Dhanya Purnima

Dhanya Purnima

By Nepali Patro
April 6, 2020

The Purnima date of Margasirsha Suklapakchya is known as Dhanya Purnima (Dhanya = dhaan = paddy grains). After harvesting the main or principal crop of paddy in Asar, mid-July, the festival is celebrated during the full moon after expressing gratitude to the mother earth. On this day, the earth is also worshipped in gratitude for the rice donated by Mother Earth. This festival is celebrated with the wish as ‘Let the paddy in the Bhakari (a big jar like barrel made out of bamboo) never gets empty and always be full of grain plus wealth’ this is the reason for it to be called Dhanya Purnima.

The hill community living in hilly areas and other places has a tradition of worshiping Kul Puja (worship of family deity), Gaidu worship (Worshiping agricultural apparatus and various kinds of grain seeds used during the year’s cultivation), and Goth (shelter for cattle) this day. The Kirat community celebrates the Udhauli festival today. It is customary to celebrate the festival with great happiness upon entering a good harvest inside the house and as a sign to escape the winter the people, animals, and birds descend to lowland leaving the highland. Rai, Limbu, Sunuwar, and Yakkha from the Kirat community, celebrate the festival worshiping nature as they consider nature as God, and pray for forgiveness with the mother earth as being its child if there has been anything wrong while farming.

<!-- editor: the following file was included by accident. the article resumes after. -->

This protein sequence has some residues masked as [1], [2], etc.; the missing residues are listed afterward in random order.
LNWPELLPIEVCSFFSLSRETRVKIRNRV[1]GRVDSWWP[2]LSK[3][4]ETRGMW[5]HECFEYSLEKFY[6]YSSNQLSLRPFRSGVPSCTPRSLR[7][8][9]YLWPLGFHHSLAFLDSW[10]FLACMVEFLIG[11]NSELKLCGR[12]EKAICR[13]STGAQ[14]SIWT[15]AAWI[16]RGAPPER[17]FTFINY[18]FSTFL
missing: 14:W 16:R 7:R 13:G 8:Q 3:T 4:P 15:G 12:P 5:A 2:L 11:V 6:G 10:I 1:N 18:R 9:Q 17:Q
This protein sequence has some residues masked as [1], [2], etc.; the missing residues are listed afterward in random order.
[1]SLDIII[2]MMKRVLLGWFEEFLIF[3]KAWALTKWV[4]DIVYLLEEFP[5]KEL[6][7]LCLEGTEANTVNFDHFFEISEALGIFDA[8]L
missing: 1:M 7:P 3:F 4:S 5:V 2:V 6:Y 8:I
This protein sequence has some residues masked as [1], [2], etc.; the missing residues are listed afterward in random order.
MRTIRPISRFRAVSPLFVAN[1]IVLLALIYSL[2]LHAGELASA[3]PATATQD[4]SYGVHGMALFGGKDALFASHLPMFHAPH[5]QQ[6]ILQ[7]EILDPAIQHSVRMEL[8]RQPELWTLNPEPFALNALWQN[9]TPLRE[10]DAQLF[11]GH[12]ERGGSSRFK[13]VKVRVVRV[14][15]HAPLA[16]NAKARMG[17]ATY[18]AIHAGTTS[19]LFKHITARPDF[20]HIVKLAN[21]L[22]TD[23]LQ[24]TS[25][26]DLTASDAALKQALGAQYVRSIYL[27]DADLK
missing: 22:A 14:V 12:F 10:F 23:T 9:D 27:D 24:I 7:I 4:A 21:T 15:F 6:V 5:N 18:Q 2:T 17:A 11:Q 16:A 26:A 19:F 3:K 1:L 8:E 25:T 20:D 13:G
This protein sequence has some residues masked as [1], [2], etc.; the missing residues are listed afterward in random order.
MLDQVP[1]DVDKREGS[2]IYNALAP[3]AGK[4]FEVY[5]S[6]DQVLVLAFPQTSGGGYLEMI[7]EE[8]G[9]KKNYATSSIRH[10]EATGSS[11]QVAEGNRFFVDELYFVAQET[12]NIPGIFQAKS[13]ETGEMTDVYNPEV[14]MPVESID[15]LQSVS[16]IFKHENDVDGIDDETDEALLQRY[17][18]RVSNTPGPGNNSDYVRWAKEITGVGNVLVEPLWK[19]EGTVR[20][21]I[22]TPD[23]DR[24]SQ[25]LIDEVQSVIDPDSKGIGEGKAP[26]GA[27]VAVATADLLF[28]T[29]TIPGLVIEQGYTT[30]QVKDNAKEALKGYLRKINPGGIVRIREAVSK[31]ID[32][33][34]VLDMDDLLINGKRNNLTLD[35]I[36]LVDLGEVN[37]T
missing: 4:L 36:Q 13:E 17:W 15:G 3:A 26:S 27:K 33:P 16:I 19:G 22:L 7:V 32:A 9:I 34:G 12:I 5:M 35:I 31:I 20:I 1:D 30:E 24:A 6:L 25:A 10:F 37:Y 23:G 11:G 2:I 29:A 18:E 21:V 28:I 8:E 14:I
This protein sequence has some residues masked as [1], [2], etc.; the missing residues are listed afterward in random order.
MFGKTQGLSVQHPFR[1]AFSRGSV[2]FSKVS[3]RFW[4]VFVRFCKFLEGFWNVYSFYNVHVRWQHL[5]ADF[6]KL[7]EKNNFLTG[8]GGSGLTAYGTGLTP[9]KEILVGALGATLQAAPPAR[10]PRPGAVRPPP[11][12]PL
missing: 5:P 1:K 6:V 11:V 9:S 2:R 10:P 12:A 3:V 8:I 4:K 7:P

The Newar community calls this full moon day Yomari Punhi. Today, the Newar community worships the god-goddess to express their gratitude for the paddy as a new crop and offer Yomari as offerings. New rice flour is used along with a variety of spices including molasses, khuwa/khoa (concentration of milk to one-fifth volume is the production of khuwa), black lentils, ginger, sesame seeds, and a triangular-shaped Yomari or conch-shaped Yomari is made and offered to mother earth, family deity, and family god or goddess and then it is consumed as Prasad (boon/blessing) of the gods, then onwards they share it with neighbors and guests too. Doing so is believed to increase agricultural production without any lack of food. This day is also celebrated as Jyapu (Jya means work, and Pu means complete, used to Rule then Nepal since the Vedic Period) Day.

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